A group of 27 art educators have taken the National Gallery to court in a landmark public sector gig economy case.
The group claim unfair dismissal and want to be recognised as employees, not freelancers. Many worked at the London gallery for decades, but said they were released last year without consultation or benefits because they were classed as self-employed.
Corbyn backs campaign
The campaign is supported by Labour leader Jeremy Corbyn. 'I’m very concerned about the number of people in this country who are frankly bogusly self-employed,' he said in a meeting with the claimants. 'In reality, they are employees of big companies or organisations all over the country.'
No employment rights
Although the National Gallery insist the group of art educators were self-employed, they claim they were workers and therefore entitled to associated protection and rights. 'We were paid through the National Gallery payroll, taxed at source and wore staff passes,' they said in a statement on crowdfunding website CrowdJustice back in July. 'We were required to attend staff training and team meetings, and received formal reviews of our work but we had no job security or employment rights, including holiday pay and sick pay.' The group is suing the gallery for unfair dismissal and claim that the National Gallery has discriminated against members in respect to longevity of service, sex and age.
One of the claimants, Marie-Therese Ross, who worked at the gallery for 24 years, said the case is important because it sets a precedent for other public sector workers in similar situations. 'This isn’t just about us,' she said. 'Our case highlights the exploitation of precarious workers across the arts and beyond. We are standing up for fair employment rights and calling for our public arts organisations to value the expertise and experience at the heart of their education programmes.' The group’s case also covers the gallery’s failure to consult over redundancy, discrimination relating to trade union membership and not allowing employees to take or get paid for statutory annual leave entitlement.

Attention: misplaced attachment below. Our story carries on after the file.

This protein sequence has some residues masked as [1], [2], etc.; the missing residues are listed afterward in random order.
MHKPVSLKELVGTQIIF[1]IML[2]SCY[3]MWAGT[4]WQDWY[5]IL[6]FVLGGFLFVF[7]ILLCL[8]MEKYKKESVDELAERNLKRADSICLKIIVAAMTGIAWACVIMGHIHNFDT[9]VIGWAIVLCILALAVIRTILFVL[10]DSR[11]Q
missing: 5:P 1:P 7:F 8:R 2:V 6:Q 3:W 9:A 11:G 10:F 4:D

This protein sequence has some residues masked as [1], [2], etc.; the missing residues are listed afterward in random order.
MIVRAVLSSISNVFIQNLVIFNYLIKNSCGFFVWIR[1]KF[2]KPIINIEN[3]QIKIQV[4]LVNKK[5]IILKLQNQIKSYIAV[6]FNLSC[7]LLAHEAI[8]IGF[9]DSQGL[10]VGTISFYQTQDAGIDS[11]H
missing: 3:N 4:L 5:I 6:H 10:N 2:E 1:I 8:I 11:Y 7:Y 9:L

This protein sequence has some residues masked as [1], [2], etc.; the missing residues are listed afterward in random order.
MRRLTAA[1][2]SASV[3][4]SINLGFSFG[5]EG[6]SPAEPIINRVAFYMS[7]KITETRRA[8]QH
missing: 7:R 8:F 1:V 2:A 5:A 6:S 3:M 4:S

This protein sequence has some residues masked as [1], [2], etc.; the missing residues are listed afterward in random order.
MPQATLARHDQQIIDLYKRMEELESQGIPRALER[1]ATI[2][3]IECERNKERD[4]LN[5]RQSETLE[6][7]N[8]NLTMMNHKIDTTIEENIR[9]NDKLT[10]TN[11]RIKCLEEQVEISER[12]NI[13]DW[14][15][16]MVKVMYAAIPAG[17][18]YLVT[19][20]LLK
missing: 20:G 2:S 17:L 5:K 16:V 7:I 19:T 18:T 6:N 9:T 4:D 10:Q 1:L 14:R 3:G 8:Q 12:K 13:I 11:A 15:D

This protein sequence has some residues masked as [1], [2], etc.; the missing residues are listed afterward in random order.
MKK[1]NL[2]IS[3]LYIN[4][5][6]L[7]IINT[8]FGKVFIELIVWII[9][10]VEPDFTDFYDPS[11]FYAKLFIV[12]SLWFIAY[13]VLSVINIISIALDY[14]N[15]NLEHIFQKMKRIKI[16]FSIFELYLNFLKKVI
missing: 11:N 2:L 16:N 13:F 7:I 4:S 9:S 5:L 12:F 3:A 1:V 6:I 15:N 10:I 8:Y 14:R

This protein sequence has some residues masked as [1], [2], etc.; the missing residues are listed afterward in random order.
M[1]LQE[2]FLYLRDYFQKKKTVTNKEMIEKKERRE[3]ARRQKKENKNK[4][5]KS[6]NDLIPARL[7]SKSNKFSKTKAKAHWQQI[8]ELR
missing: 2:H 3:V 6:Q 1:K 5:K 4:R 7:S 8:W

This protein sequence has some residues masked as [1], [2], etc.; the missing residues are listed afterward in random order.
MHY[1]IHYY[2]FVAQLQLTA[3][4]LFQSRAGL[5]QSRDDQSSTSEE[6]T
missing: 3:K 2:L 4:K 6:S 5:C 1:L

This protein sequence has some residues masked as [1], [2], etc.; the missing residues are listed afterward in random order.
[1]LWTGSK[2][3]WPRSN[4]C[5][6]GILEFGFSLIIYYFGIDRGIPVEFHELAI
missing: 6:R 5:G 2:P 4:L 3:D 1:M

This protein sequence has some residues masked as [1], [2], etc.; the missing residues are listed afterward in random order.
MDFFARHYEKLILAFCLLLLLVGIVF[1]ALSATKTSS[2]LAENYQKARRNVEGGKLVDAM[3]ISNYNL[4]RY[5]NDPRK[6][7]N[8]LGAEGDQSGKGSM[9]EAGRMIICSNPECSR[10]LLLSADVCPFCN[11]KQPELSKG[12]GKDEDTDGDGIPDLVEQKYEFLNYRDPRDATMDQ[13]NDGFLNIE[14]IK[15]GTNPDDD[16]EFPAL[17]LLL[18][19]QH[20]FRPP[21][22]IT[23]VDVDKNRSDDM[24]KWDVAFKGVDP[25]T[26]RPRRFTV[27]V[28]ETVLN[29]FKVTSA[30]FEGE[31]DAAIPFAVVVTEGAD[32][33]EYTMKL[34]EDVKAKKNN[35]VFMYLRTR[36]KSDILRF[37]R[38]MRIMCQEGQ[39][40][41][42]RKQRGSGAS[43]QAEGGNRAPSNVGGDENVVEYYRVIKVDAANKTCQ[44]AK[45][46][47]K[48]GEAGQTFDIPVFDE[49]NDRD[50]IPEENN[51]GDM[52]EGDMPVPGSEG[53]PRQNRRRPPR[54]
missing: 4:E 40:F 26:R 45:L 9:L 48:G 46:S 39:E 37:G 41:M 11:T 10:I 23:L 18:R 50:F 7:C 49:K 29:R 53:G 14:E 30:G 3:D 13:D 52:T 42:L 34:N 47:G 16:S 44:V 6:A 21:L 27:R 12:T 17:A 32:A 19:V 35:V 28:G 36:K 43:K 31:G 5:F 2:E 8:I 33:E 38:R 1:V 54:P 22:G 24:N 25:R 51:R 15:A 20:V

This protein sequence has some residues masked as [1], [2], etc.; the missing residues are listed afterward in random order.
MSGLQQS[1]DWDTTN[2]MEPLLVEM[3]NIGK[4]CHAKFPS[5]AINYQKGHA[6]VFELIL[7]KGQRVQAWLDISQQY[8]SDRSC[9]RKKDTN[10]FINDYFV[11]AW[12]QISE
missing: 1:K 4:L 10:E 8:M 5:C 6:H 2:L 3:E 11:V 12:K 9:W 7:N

Another gig economy debate?
A statement from the National Gallery said it has not acted unlawfully and that all workers were consulted about impending changes to the organisation’s working model. It added that the case should not be likened to the gig economy debate and that it had made a concerted effort to give its workers greater stability. 'The ‘gig economy’ cases have arisen out of organisations opting to offer people ad hoc employment, zero hours contracts and no opportunity for job security,' it said. 'We have taken a deliberate choice to move towards a model that offers people secure employment, with additional pension and worker benefits.'
The 10-day hearing will continue into next week and a ruling on the case is expected on 7 December.